Sam Beam of Iron and Wine has never been averse to collaborating with like-minded artists, and he seems to have found an especially simpatico musical partner in Jesca Hoop. He and the musically shape-shifting Hoop co-wrote and recorded a batch of songs together. The result, 2016's Love Letter for Fire, is an album that shows both performers to their best advantage. For Beam, Hoop's clever melodic conceits and rich, free-spirited vocal and guitar style bring some fresh flavors to his repertoire. For Hoop, the full-bodied strength of Beam's vocals and guitar work gives her a mooring that keeps her airier ideas from drifting away. And together, they're superb duet partners, harmonizing with a skill that brings out the best in each singer and serves these 13 songs beautifully. If the tunes aren't wildly upbeat, the interaction of Beam and Hoop's voices emphasizes the humanity of his vision, and the best of this music manages to sound warm, gentle, and thoughtful without feeling bland. Drawing from '70s soft rock, more rustic Americana influences, and the sometimes mannered but emotionally honest tone of indie folk, the music is accessible but quietly adventurous. Producer Tucker Martine has given these recordings a clean but well-balanced sound, with the studio band lending valuable color and texture to Beam and Hoop's work. (The players include Wilco drummer Glenn Kotche and former Soul Coughing bassist Sebastian Steinberg.) Collaborative efforts like this usually give musicians a chance to play around a bit with unfamiliar ideas. But Love Letter for Fire sounds like Beam and Hoop were born to work together. The yin and yang of their individual perspectives fit together marvelously, and this rests comfortably with the best of both their recorded works.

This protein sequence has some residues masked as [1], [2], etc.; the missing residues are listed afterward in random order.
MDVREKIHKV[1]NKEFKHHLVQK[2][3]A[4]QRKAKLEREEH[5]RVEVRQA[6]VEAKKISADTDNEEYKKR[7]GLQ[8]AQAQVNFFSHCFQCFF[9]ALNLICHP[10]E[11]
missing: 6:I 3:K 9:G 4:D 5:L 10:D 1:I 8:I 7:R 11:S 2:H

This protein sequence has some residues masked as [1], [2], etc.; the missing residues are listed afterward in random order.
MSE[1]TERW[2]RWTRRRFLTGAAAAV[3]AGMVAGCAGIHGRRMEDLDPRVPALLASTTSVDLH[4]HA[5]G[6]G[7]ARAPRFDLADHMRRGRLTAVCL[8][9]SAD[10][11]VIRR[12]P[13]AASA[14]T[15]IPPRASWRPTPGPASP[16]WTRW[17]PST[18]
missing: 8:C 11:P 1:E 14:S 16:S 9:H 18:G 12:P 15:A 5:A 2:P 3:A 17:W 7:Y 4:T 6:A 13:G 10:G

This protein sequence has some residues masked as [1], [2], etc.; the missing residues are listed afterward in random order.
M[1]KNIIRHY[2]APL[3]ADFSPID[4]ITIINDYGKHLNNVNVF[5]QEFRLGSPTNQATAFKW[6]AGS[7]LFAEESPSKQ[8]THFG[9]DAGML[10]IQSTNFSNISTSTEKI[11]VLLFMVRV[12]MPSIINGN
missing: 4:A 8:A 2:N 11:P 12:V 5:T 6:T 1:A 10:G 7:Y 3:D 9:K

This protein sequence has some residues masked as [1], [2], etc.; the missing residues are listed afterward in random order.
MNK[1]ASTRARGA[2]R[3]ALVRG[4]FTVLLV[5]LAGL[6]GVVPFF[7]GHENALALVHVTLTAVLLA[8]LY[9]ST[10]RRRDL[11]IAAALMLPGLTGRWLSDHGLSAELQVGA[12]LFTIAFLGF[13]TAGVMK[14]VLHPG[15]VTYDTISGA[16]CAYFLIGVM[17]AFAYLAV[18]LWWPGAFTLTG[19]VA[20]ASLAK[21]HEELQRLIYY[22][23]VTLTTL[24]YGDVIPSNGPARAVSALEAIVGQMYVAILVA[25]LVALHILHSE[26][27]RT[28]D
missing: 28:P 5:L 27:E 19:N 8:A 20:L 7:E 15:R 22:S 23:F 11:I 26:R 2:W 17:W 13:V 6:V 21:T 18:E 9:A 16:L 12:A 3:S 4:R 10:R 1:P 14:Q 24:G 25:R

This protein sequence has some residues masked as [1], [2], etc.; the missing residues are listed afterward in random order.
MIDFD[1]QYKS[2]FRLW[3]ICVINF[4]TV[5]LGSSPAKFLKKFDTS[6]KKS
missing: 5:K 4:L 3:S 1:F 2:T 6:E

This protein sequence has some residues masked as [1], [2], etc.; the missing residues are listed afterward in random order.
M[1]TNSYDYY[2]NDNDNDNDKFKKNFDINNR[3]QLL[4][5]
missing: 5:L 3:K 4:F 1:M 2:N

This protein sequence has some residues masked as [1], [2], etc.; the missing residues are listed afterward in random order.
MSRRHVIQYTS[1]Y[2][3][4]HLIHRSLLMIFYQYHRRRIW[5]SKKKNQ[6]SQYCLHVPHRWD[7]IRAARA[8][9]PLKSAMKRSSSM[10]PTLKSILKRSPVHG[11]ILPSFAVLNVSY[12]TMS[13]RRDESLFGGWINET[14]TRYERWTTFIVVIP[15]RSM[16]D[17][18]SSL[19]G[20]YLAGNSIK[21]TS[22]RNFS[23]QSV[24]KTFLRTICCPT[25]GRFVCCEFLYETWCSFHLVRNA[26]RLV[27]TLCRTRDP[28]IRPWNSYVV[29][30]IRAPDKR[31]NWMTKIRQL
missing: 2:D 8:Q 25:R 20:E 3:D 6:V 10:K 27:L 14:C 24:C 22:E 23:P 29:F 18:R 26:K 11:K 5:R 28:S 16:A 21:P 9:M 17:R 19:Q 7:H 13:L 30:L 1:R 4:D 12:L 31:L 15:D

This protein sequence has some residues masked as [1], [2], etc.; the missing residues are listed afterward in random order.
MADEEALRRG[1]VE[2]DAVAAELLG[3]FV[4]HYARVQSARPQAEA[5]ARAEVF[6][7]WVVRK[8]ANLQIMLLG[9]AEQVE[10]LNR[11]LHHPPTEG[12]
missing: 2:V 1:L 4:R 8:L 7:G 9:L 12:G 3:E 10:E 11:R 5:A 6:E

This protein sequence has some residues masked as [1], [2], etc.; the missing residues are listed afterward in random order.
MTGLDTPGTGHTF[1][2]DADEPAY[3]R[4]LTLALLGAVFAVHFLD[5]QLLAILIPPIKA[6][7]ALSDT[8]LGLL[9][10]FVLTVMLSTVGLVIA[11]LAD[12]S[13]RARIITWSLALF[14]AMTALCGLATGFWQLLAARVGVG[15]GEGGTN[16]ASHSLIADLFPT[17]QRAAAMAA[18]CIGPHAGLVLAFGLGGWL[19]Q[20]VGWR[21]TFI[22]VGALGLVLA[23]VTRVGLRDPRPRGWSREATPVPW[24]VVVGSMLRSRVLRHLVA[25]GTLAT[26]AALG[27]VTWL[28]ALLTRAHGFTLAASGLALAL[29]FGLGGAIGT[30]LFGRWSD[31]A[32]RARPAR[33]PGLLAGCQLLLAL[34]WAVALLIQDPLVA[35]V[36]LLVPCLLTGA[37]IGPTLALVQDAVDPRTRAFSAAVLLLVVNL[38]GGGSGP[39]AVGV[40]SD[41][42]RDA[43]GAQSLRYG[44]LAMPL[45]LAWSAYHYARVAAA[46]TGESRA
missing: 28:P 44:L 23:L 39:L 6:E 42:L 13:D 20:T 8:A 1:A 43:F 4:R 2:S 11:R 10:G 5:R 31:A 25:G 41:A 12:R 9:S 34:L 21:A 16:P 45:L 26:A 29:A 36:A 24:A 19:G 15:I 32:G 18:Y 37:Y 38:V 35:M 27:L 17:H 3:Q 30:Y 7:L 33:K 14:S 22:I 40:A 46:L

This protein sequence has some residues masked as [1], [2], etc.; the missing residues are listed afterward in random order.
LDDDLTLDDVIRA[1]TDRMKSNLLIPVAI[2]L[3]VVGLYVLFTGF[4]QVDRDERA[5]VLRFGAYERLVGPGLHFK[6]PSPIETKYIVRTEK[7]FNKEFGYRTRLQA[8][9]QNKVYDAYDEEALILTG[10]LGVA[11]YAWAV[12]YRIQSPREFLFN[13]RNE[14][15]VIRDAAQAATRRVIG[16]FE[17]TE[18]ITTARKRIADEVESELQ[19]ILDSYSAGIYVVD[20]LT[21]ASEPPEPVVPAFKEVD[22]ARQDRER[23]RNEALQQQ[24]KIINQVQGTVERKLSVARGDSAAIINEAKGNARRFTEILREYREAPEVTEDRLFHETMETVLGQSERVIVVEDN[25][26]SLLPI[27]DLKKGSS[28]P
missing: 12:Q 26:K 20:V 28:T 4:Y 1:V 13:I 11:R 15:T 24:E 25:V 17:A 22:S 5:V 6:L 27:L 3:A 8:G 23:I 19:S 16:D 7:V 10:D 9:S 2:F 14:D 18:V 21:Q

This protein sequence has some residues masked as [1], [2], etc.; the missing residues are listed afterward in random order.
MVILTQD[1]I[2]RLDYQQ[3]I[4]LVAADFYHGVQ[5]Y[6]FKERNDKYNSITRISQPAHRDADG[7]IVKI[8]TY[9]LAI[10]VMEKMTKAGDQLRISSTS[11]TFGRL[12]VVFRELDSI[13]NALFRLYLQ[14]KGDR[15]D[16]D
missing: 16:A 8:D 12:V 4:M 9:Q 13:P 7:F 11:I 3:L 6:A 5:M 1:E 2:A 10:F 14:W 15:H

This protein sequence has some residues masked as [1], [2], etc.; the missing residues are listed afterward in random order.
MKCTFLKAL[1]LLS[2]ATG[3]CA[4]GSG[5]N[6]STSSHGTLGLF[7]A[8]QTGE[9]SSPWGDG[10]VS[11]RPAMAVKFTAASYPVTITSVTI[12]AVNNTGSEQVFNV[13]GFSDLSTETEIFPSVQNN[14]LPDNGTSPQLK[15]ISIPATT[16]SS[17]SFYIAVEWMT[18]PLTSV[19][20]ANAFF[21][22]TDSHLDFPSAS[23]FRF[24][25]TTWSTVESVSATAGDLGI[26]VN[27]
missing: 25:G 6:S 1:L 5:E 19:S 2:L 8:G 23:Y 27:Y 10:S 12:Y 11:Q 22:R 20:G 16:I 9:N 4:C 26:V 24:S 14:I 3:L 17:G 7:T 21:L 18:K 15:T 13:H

AllMusic Review by Mark Deming